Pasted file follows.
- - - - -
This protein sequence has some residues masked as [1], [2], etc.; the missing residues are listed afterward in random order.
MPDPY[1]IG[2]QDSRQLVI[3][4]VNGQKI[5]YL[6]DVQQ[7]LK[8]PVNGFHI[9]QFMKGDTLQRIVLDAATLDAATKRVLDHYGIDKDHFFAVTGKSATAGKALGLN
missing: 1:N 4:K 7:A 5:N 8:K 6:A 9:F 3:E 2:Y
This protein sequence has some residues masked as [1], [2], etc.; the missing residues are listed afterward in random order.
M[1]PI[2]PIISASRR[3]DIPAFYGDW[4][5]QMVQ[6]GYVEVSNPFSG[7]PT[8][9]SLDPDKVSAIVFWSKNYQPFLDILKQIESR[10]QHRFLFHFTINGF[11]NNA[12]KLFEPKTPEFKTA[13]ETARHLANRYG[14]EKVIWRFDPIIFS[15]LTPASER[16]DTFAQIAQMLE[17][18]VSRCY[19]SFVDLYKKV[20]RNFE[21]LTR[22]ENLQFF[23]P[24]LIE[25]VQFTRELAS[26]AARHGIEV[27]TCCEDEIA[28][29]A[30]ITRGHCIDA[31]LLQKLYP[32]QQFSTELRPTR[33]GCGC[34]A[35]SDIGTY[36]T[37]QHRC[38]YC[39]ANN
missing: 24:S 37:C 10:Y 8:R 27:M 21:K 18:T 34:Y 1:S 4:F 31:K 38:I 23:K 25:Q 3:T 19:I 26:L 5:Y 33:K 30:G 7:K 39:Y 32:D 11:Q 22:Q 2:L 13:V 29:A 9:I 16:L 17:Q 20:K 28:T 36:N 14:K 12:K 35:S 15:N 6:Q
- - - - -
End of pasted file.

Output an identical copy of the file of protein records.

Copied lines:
This protein sequence has some residues masked as [1], [2], etc.; the missing residues are listed afterward in random order.
MPDPY[1]IG[2]QDSRQLVI[3][4]VNGQKI[5]YL[6]DVQQ[7]LK[8]PVNGFHI[9]QFMKGDTLQRIVLDAATLDAATKRVLDHYGIDKDHFFAVTGKSATAGKALGLN
missing: 1:N 4:K 7:A 5:N 8:K 6:A 9:F 3:E 2:Y
This protein sequence has some residues masked as [1], [2], etc.; the missing residues are listed afterward in random order.
M[1]PI[2]PIISASRR[3]DIPAFYGDW[4][5]QMVQ[6]GYVEVSNPFSG[7]PT[8][9]SLDPDKVSAIVFWSKNYQPFLDILKQIESR[10]QHRFLFHFTINGF[11]NNA[12]KLFEPKTPEFKTA[13]ETARHLANRYG[14]EKVIWRFDPIIFS[15]LTPASER[16]DTFAQIAQMLE[17][18]VSRCY[19]SFVDLYKKV[20]RNFE[21]LTR[22]ENLQFF[23]P[24]LIE[25]VQFTRELAS[26]AARHGIEV[27]TCCEDEIA[28][29]A[30]ITRGHCIDA[31]LLQKLYP[32]QQFSTELRPTR[33]GCGC[34]A[35]SDIGTY[36]T[37]QHRC[38]YC[39]ANN
missing: 24:S 37:C 10:Y 8:R 27:M 21:K 18:T 34:Y 1:S 4:F 31:K 38:I 23:K 25:Q 3:T 19:I 26:L 5:Y 33:K 30:G 7:K 39:Y 32:D 11:Q 22:Q 2:L 13:V 29:A 9:I 16:L 17:Q 20:K 28:T 36:N 14:K 12:K 35:S 15:N 6:Q